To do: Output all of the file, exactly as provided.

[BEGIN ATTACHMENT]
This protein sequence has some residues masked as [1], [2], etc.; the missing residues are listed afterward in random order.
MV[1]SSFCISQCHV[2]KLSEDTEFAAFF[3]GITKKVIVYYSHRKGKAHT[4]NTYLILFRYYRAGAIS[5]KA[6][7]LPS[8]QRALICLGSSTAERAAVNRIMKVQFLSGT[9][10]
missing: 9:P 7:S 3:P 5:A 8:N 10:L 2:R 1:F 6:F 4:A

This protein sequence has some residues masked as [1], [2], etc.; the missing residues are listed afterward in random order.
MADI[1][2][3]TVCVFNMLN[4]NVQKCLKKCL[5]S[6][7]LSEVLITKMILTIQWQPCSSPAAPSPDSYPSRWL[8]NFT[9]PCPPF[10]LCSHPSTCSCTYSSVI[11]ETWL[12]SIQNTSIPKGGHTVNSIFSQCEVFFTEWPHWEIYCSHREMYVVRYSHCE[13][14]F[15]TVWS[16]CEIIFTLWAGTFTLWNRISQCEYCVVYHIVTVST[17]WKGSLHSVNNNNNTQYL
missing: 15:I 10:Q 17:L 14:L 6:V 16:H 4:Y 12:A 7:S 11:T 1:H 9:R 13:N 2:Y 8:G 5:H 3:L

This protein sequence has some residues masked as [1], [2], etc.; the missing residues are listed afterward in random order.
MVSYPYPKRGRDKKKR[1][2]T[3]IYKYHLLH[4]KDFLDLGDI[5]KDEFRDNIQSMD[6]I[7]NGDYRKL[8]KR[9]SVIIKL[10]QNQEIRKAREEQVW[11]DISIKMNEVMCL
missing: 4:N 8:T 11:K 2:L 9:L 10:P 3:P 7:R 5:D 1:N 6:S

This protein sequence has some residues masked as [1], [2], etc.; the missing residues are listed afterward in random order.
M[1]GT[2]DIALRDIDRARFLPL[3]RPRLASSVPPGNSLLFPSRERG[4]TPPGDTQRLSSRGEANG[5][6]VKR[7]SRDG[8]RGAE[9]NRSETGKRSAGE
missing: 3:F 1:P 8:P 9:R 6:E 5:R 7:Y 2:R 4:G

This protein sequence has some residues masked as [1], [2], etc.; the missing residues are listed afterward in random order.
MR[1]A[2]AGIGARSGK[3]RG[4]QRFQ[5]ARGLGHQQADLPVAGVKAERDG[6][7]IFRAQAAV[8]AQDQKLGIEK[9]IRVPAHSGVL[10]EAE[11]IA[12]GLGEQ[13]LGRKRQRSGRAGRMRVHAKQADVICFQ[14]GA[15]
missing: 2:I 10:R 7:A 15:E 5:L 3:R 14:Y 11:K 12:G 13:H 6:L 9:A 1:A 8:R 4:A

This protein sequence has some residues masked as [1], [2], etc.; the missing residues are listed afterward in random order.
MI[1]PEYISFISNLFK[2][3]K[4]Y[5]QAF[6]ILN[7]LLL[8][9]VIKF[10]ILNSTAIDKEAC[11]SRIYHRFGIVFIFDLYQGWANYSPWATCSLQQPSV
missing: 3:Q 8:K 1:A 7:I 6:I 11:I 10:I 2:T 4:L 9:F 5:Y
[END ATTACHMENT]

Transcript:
This protein sequence has some residues masked as [1], [2], etc.; the missing residues are listed afterward in random order.
MV[1]SSFCISQCHV[2]KLSEDTEFAAFF[3]GITKKVIVYYSHRKGKAHT[4]NTYLILFRYYRAGAIS[5]KA[6][7]LPS[8]QRALICLGSSTAERAAVNRIMKVQFLSGT[9][10]
missing: 9:P 7:S 3:P 5:A 8:N 10:L 2:R 1:F 6:F 4:A

This protein sequence has some residues masked as [1], [2], etc.; the missing residues are listed afterward in random order.
MADI[1][2][3]TVCVFNMLN[4]NVQKCLKKCL[5]S[6][7]LSEVLITKMILTIQWQPCSSPAAPSPDSYPSRWL[8]NFT[9]PCPPF[10]LCSHPSTCSCTYSSVI[11]ETWL[12]SIQNTSIPKGGHTVNSIFSQCEVFFTEWPHWEIYCSHREMYVVRYSHCE[13][14]F[15]TVWS[16]CEIIFTLWAGTFTLWNRISQCEYCVVYHIVTVST[17]WKGSLHSVNNNNNTQYL
missing: 15:I 10:Q 17:L 14:L 6:V 16:H 4:Y 12:A 7:S 11:T 1:H 9:R 13:N 2:Y 8:G 5:H 3:L

This protein sequence has some residues masked as [1], [2], etc.; the missing residues are listed afterward in random order.
MVSYPYPKRGRDKKKR[1][2]T[3]IYKYHLLH[4]KDFLDLGDI[5]KDEFRDNIQSMD[6]I[7]NGDYRKL[8]KR[9]SVIIKL[10]QNQEIRKAREEQVW[11]DISIKMNEVMCL
missing: 4:N 8:T 11:K 2:L 9:L 10:P 3:P 7:R 5:D 1:N 6:S

This protein sequence has some residues masked as [1], [2], etc.; the missing residues are listed afterward in random order.
M[1]GT[2]DIALRDIDRARFLPL[3]RPRLASSVPPGNSLLFPSRERG[4]TPPGDTQRLSSRGEANG[5][6]VKR[7]SRDG[8]RGAE[9]NRSETGKRSAGE
missing: 3:F 1:P 8:P 9:R 6:E 5:R 7:Y 2:R 4:G

This protein sequence has some residues masked as [1], [2], etc.; the missing residues are listed afterward in random order.
MR[1]A[2]AGIGARSGK[3]RG[4]QRFQ[5]ARGLGHQQADLPVAGVKAERDG[6][7]IFRAQAAV[8]AQDQKLGIEK[9]IRVPAHSGVL[10]EAE[11]IA[12]GLGEQ[13]LGRKRQRSGRAGRMRVHAKQADVICFQ[14]GA[15]
missing: 2:I 10:R 7:A 15:E 5:L 3:R 14:Y 11:K 12:G 13:H 6:L 9:A 1:A 8:R 4:A

This protein sequence has some residues masked as [1], [2], etc.; the missing residues are listed afterward in random order.
MI[1]PEYISFISNLFK[2][3]K[4]Y[5]QAF[6]ILN[7]LLL[8][9]VIKF[10]ILNSTAIDKEAC[11]SRIYHRFGIVFIFDLYQGWANYSPWATCSLQQPSV
missing: 3:Q 8:K 1:A 7:I 6:I 11:I 10:I 2:T 4:L 9:F 5:Y